The problem was traced to something called a swirl valve diagram. It is a small part which allows the valves to all work effectively, but if it’s got a leak or split, it means you could be running on only 4 valves instead of 8. The symptoms I’ve described aren’t always picked up though, as the car doesn’t throw up a warning light for this error, will still cruise at 80mph, and may seem fine. But if you feel your car is flat as a pancake performance wise, this could be your answer.

Description and part number (from a Peugeot dealer, but should be the same for Fiat/Peugeot/Citroen) on our bill was:
P0000036394 DIAPHRAGME £17.71 EACH

Labour was roughly 1.5hrs on the job, and as he had it diagnosed and fitted by a main dealer we have no idea how it was replaced or what it looks like.

Good luck with yours, and let us know if you’ve suffered or sorted the same problem.

To welcome us into 2011, here’s a Mk1 Citroen Synergie with a fantastic 2 berth camper conversion spotted on eBay this morning, advertised for £3500 (Item number: 120665718325). Congratulations to the owner for having the foresight to imagine and complete what looks like a really professional conversion.

I’m going to contact the current owner to see if he’d write and describe how he made it, what sort of reactions he gets from owning it, and what it’s like to use a car as a camper. Watch this space.


Colin the owner has replied in short, and is planning to send us a bit more info on how he made it. Here’s his reply:

Hi Tim,
Cheers for that. It’s been a great conversion for us. I will try and source some more pics for you.
Happy new year.
Regards, Colin

Here’s an excerpt from his advert:

“This is the best of both worlds for those who want to travel around as either a regular people carrier or mini campervan.

When not being used as a campervan the it has 5 seats. The three back seats are ‘rock-n-roll’ (easy locking in or removing) and two front fully rotatable seats. It can be parked anywhere without any height restrictions like most campervans.

When using it as a campervan, the rear seats are removed in one easy movement leaving ample space for a fold out table. At the very back of the van the hidden double bed is in the style of a couch that folds out again with an easy movement. I am 6ft 2 and I was always comfortably in this. The front drivers and passengers seat rotates and moves back to the dashboard giving more room.

The bed has a foam based mattress that doubles as seating when not being used. There is storage space under the bed where we keep the fold up table, very long mains hook up cable and heavy duty window covers for all the windows 360. The window covers were specifically made to fit the car and produce an almost black out effect at night which is ideal..

On the length of the right hand side has a built in gas hob ( 2 ring), electric fridge and electric pump sink and basin. The water container is 20L and the pressure is amazing. (forgot to attach tap in picture) All along the length there is great storage space for pot/pan etc to keep it out of sight.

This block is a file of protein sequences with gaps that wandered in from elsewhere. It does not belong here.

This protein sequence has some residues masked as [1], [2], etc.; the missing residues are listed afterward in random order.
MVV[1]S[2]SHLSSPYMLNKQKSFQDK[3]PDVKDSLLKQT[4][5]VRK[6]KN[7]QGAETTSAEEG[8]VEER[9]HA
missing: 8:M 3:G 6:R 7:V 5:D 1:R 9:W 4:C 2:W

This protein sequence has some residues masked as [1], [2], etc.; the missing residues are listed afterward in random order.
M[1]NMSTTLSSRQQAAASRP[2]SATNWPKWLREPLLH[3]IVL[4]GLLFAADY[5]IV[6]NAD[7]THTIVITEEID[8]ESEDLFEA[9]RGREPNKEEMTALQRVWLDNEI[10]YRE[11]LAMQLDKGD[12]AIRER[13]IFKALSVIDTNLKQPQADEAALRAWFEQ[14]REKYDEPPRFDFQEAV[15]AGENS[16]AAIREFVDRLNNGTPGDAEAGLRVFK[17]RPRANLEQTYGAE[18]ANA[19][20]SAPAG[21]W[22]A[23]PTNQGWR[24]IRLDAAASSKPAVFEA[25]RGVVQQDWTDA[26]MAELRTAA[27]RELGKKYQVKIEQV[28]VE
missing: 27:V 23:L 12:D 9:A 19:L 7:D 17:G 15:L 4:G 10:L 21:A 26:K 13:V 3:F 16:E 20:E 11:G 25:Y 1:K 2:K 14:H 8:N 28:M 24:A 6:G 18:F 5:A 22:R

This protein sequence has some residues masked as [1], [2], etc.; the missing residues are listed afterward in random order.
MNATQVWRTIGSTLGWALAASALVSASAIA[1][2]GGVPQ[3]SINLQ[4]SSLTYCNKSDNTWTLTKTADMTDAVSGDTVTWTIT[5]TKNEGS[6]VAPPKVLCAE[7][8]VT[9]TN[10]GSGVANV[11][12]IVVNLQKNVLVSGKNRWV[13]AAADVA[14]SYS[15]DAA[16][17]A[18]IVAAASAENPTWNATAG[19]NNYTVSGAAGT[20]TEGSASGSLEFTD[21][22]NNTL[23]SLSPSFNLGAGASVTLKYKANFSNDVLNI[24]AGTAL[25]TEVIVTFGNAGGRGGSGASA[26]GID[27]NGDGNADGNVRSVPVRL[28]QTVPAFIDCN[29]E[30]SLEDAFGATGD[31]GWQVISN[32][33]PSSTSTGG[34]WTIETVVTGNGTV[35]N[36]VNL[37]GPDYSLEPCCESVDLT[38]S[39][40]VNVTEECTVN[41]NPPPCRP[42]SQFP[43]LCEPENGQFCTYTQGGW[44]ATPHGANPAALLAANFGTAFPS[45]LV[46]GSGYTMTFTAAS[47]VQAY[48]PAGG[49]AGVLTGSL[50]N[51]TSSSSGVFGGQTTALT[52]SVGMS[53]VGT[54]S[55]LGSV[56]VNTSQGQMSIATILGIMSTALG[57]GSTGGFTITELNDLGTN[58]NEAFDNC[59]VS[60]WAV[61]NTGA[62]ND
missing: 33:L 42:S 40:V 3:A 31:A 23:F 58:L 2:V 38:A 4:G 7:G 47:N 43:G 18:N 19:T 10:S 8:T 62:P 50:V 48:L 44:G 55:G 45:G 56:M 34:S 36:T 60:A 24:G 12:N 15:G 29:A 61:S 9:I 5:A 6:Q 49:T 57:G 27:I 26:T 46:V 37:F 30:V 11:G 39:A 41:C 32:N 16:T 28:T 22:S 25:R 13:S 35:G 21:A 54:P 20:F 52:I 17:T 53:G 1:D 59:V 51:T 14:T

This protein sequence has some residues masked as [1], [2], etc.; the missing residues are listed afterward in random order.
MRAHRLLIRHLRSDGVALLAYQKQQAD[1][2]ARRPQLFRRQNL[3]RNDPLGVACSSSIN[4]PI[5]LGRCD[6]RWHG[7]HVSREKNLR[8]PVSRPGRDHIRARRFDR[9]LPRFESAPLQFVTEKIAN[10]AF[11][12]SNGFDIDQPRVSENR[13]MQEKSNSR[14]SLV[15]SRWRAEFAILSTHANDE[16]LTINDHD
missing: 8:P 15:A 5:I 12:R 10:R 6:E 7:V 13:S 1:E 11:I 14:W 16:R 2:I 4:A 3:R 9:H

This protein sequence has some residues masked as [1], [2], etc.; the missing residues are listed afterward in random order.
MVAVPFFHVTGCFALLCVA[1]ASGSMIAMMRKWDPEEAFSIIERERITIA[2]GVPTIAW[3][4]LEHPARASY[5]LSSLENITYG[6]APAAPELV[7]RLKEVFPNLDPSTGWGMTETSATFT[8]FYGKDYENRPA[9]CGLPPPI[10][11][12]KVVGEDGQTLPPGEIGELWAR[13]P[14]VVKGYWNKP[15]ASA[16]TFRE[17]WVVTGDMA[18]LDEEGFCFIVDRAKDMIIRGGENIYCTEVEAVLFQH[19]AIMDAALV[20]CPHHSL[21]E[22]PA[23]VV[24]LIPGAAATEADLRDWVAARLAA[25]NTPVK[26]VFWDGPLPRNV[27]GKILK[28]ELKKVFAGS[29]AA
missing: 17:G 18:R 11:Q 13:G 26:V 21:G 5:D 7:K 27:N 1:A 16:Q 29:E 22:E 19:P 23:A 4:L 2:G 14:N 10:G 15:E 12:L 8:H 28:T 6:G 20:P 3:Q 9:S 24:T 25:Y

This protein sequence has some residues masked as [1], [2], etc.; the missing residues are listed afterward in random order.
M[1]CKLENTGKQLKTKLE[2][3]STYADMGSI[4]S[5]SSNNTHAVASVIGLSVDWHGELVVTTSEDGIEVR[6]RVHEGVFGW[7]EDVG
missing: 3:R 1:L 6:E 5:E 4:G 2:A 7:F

The awning shown is set up using telescopic tent poles and no word of a lie its up in under 10 mins and trust me I am no boyscott 🙂 It attached to the open sliding doorway of the car and is secured on both side of the car. You can actually drive away leaving it in tact and close the open side with it pegged. This was fantastic when we were in France and had to nip in to the nearest village a couple of Km away to get supplies. It has 2 side windows which allows you eat and sit in or out depending on the weather.”

…you buy a 1/42 scale model of a Peugeot 806 off eBay, along with a metal plaque with a illustration of a Citroen Synergie circa 1997!

The little model made by ‘Starter’ needed a spot of super glue on arrival at the MPVcar headquarters to return it’s steering wheel to it’s rightful position. Now I’m pondering whether it could withstand fixing to my dashboard somehow, or whether it should suffice as a desktop ornament.

The plaque is surely destined for the garage wall, as a trophy.

It’s official. According to this month’s Top Gear magazine, in which journalist Vijay Pattni reviews Volkswagen’s 2010 Sharan, MPVs (multi purpose vehicles) are described as dinosaurs. A breed destined for extinction. Or a steady loss in population, for sure.

And the sales figures for MPVs within the UK confirm a decline in popularity. According to official figures, sales of MPVs had been steadily growing since 2000 – peaking in 2007. After which, a decline set in. Why? I’ve documented my thoughts below, but you may your own conclusions.


Fashion no doubt plays a big part for car buyers. Is it purely fashion that leads buyers to reject an entire genre of car? As buyers were wooed by the stronger more masculine stance of a new breed of big cars – BMW X5, with the now flourishing 7 seater 4×4 market (from Volvo, BMW X5).

Historically, other genres of car have lost favour with the public. In the UK during the early 1970s, an oil shortage in the USA led to a sharp rise in fuel prices. Buyers of large and uneconomical executive saloon cars nose dived, whereas sales of small economical cars snowballed. So a whole genre or segment of vehicle can be driven down by economic factors to such an extent that buyers flatly stop buying them.

But MPVs are not gas guzzling behemoths of the dark ages of motoring. This modern breed of MPVs are incredibly fuel efficient, relatively inexpensive (particularly on the used market) and immensely adaptable. MPVs are capable of changing their stance from van to office to people carrier to weekend surf bus, all at the whim of the owner, what’s not to like?

Heres a theory: MPVs represent an area that’s just not fashionable – people carrying. I’m seeing a lot of middle class buyers now choosing the new and very stylish VW T5 Transporters, perhaps where they would have bought an MPV before. The VW brand has great power in the UK, perhaps more than is credible.

People just don’t want to own an MPV, shunning them for their size, bulk or lack of driveability. But somehow, they DO want a van.